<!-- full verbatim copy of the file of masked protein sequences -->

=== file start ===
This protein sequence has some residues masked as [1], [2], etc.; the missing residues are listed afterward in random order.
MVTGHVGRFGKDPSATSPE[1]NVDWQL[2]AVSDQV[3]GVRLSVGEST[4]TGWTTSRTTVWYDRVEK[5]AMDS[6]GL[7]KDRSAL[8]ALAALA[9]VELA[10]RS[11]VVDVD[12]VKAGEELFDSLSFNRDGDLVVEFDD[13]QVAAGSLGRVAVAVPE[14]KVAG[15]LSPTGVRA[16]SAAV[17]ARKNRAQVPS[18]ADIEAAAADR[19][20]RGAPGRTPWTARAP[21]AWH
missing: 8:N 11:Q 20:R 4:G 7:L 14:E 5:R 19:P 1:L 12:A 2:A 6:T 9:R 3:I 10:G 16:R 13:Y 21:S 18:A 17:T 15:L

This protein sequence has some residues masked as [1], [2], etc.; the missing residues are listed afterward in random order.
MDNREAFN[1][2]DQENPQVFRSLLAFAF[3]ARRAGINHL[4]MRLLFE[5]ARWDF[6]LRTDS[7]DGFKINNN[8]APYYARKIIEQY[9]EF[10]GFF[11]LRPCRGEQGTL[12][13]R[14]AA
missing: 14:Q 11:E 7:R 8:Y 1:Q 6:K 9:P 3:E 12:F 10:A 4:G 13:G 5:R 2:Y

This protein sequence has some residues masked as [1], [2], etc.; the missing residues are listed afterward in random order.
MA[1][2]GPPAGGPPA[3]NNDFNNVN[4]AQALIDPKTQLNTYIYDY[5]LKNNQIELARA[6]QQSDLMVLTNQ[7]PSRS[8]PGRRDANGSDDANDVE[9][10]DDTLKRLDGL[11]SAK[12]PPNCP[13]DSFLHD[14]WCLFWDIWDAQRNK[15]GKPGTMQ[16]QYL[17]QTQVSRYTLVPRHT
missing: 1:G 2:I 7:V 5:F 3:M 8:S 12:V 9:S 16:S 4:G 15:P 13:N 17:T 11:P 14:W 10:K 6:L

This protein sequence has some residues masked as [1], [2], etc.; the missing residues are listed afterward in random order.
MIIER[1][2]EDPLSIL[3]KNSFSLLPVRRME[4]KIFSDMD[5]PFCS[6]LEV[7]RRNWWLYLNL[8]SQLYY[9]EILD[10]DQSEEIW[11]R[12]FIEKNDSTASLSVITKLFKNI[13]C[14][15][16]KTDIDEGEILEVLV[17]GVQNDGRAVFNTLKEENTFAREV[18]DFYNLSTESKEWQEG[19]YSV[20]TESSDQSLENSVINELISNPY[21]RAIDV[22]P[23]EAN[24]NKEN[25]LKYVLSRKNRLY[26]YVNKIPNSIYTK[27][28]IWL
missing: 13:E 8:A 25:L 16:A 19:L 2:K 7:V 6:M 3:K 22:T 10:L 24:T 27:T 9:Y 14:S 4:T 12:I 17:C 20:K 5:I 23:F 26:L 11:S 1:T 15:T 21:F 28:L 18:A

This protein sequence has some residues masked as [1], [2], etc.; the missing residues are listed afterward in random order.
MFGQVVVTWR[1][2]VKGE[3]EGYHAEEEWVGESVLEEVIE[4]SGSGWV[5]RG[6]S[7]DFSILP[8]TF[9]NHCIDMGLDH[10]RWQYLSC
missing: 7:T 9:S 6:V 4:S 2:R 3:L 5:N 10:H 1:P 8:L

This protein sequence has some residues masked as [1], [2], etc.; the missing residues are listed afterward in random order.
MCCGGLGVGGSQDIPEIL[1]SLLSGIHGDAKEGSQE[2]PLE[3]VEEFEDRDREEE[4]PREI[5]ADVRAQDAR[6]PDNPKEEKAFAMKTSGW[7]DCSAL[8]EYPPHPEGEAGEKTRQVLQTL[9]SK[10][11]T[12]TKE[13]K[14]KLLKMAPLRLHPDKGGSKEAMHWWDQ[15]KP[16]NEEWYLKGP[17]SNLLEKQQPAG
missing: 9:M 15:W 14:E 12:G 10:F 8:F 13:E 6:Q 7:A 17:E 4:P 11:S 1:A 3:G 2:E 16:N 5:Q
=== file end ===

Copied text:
This protein sequence has some residues masked as [1], [2], etc.; the missing residues are listed afterward in random order.
MVTGHVGRFGKDPSATSPE[1]NVDWQL[2]AVSDQV[3]GVRLSVGEST[4]TGWTTSRTTVWYDRVEK[5]AMDS[6]GL[7]KDRSAL[8]ALAALA[9]VELA[10]RS[11]VVDVD[12]VKAGEELFDSLSFNRDGDLVVEFDD[13]QVAAGSLGRVAVAVPE[14]KVAG[15]LSPTGVRA[16]SAAV[17]ARKNRAQVPS[18]ADIEAAAADR[19][20]RGAPGRTPWTARAP[21]AWH
missing: 8:N 11:Q 20:R 4:G 7:L 14:E 5:R 19:P 1:L 12:A 2:A 6:T 9:R 3:I 10:G 16:R 13:Y 21:S 18:A 17:T 15:L

This protein sequence has some residues masked as [1], [2], etc.; the missing residues are listed afterward in random order.
MDNREAFN[1][2]DQENPQVFRSLLAFAF[3]ARRAGINHL[4]MRLLFE[5]ARWDF[6]LRTDS[7]DGFKINNN[8]APYYARKIIEQY[9]EF[10]GFF[11]LRPCRGEQGTL[12][13]R[14]AA
missing: 14:Q 11:E 7:R 8:Y 1:Q 6:K 9:P 3:E 12:F 10:A 4:G 13:G 5:R 2:Y

This protein sequence has some residues masked as [1], [2], etc.; the missing residues are listed afterward in random order.
MA[1][2]GPPAGGPPA[3]NNDFNNVN[4]AQALIDPKTQLNTYIYDY[5]LKNNQIELARA[6]QQSDLMVLTNQ[7]PSRS[8]PGRRDANGSDDANDVE[9][10]DDTLKRLDGL[11]SAK[12]PPNCP[13]DSFLHD[14]WCLFWDIWDAQRNK[15]GKPGTMQ[16]QYL[17]QTQVSRYTLVPRHT
missing: 1:G 2:I 7:V 5:F 3:M 8:S 12:V 9:S 16:S 4:G 15:P 13:N 17:T 11:P 14:W 10:K 6:L

This protein sequence has some residues masked as [1], [2], etc.; the missing residues are listed afterward in random order.
MIIER[1][2]EDPLSIL[3]KNSFSLLPVRRME[4]KIFSDMD[5]PFCS[6]LEV[7]RRNWWLYLNL[8]SQLYY[9]EILD[10]DQSEEIW[11]R[12]FIEKNDSTASLSVITKLFKNI[13]C[14][15][16]KTDIDEGEILEVLV[17]GVQNDGRAVFNTLKEENTFAREV[18]DFYNLSTESKEWQEG[19]YSV[20]TESSDQSLENSVINELISNPY[21]RAIDV[22]P[23]EAN[24]NKEN[25]LKYVLSRKNRLY[26]YVNKIPNSIYTK[27][28]IWL
missing: 13:E 8:A 25:L 16:A 19:L 2:K 7:V 6:M 3:K 22:T 10:L 24:T 27:T 9:Y 14:S 4:T 12:I 17:C 20:K 5:I 23:F 26:L 11:S 1:T 15:T 21:F 28:L 18:A

This protein sequence has some residues masked as [1], [2], etc.; the missing residues are listed afterward in random order.
MFGQVVVTWR[1][2]VKGE[3]EGYHAEEEWVGESVLEEVIE[4]SGSGWV[5]RG[6]S[7]DFSILP[8]TF[9]NHCIDMGLDH[10]RWQYLSC
missing: 7:T 9:S 6:V 4:S 2:R 3:L 5:N 10:H 1:P 8:L

This protein sequence has some residues masked as [1], [2], etc.; the missing residues are listed afterward in random order.
MCCGGLGVGGSQDIPEIL[1]SLLSGIHGDAKEGSQE[2]PLE[3]VEEFEDRDREEE[4]PREI[5]ADVRAQDAR[6]PDNPKEEKAFAMKTSGW[7]DCSAL[8]EYPPHPEGEAGEKTRQVLQTL[9]SK[10][11]T[12]TKE[13]K[14]KLLKMAPLRLHPDKGGSKEAMHWWDQ[15]KP[16]NEEWYLKGP[17]SNLLEKQQPAG
missing: 9:M 15:W 14:E 12:G 10:F 8:F 13:E 6:Q 7:A 17:E 4:P 11:S 1:A 3:G 2:E 16:N 5:Q